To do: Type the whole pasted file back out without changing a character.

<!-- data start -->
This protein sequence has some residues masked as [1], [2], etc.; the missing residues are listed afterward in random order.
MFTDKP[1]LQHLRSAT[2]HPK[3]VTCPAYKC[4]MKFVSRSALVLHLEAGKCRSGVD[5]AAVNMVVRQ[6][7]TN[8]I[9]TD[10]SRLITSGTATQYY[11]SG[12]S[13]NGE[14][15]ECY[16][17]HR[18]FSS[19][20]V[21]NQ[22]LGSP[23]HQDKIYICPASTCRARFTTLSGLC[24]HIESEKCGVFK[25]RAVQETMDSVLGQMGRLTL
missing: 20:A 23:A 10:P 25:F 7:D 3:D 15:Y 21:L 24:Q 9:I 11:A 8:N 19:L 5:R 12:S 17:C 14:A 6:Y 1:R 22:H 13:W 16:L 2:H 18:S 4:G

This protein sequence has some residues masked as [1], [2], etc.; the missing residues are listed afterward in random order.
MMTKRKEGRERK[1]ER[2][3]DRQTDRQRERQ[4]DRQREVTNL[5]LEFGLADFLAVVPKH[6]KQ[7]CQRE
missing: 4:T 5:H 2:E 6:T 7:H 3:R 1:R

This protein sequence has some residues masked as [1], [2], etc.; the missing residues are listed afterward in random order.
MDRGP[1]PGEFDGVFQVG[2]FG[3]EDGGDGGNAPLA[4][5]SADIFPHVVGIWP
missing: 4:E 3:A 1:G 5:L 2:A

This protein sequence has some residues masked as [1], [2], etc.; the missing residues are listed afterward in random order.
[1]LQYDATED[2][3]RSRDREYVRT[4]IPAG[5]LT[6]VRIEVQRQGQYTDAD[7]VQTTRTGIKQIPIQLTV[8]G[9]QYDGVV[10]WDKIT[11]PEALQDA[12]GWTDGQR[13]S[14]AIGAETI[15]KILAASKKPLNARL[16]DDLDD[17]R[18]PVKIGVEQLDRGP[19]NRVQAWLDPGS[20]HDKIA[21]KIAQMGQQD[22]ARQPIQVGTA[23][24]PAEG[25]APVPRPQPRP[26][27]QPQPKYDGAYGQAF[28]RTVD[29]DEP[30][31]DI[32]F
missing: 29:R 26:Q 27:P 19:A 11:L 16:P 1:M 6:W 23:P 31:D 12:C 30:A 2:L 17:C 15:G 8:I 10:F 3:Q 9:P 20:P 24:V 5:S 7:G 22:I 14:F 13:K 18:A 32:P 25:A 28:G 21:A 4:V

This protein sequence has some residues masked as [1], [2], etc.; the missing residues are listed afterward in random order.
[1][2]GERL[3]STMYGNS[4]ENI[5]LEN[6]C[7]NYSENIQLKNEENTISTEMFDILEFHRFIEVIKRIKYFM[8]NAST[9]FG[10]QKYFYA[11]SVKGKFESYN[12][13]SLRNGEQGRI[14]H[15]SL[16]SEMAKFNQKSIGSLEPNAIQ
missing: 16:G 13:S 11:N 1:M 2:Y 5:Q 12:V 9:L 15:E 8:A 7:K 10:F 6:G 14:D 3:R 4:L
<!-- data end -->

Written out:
This protein sequence has some residues masked as [1], [2], etc.; the missing residues are listed afterward in random order.
MFTDKP[1]LQHLRSAT[2]HPK[3]VTCPAYKC[4]MKFVSRSALVLHLEAGKCRSGVD[5]AAVNMVVRQ[6][7]TN[8]I[9]TD[10]SRLITSGTATQYY[11]SG[12]S[13]NGE[14][15]ECY[16][17]HR[18]FSS[19][20]V[21]NQ[22]LGSP[23]HQDKIYICPASTCRARFTTLSGLC[24]HIESEKCGVFK[25]RAVQETMDSVLGQMGRLTL
missing: 20:A 23:A 10:P 25:F 7:D 3:D 15:Y 21:L 24:Q 9:I 11:A 8:N 19:L 5:R 12:S 17:C 14:A 6:Y 1:R 22:H 13:W 16:L 2:H 18:S 4:G

This protein sequence has some residues masked as [1], [2], etc.; the missing residues are listed afterward in random order.
MMTKRKEGRERK[1]ER[2][3]DRQTDRQRERQ[4]DRQREVTNL[5]LEFGLADFLAVVPKH[6]KQ[7]CQRE
missing: 4:T 5:H 2:E 6:T 7:H 3:R 1:R

This protein sequence has some residues masked as [1], [2], etc.; the missing residues are listed afterward in random order.
MDRGP[1]PGEFDGVFQVG[2]FG[3]EDGGDGGNAPLA[4][5]SADIFPHVVGIWP
missing: 4:E 3:A 1:G 5:L 2:A

This protein sequence has some residues masked as [1], [2], etc.; the missing residues are listed afterward in random order.
[1]LQYDATED[2][3]RSRDREYVRT[4]IPAG[5]LT[6]VRIEVQRQGQYTDAD[7]VQTTRTGIKQIPIQLTV[8]G[9]QYDGVV[10]WDKIT[11]PEALQDA[12]GWTDGQR[13]S[14]AIGAETI[15]KILAASKKPLNARL[16]DDLDD[17]R[18]PVKIGVEQLDRGP[19]NRVQAWLDPGS[20]HDKIA[21]KIAQMGQQD[22]ARQPIQVGTA[23][24]PAEG[25]APVPRPQPRP[26][27]QPQPKYDGAYGQAF[28]RTVD[29]DEP[30][31]DI[32]F
missing: 29:R 26:Q 27:P 19:A 11:L 16:P 1:M 6:W 23:P 31:D 12:C 30:A 2:L 17:C 15:G 8:I 10:F 3:Q 9:P 20:P 24:V 5:S 7:G 22:I 14:F 13:K 18:A 32:P 25:A 28:G 21:A 4:V

This protein sequence has some residues masked as [1], [2], etc.; the missing residues are listed afterward in random order.
[1][2]GERL[3]STMYGNS[4]ENI[5]LEN[6]C[7]NYSENIQLKNEENTISTEMFDILEFHRFIEVIKRIKYFM[8]NAST[9]FG[10]QKYFYA[11]SVKGKFESYN[12][13]SLRNGEQGRI[14]H[15]SL[16]SEMAKFNQKSIGSLEPNAIQ
missing: 16:G 13:S 11:N 1:M 2:Y 5:Q 12:V 9:L 15:E 8:A 7:K 10:F 6:G 14:D 3:R 4:L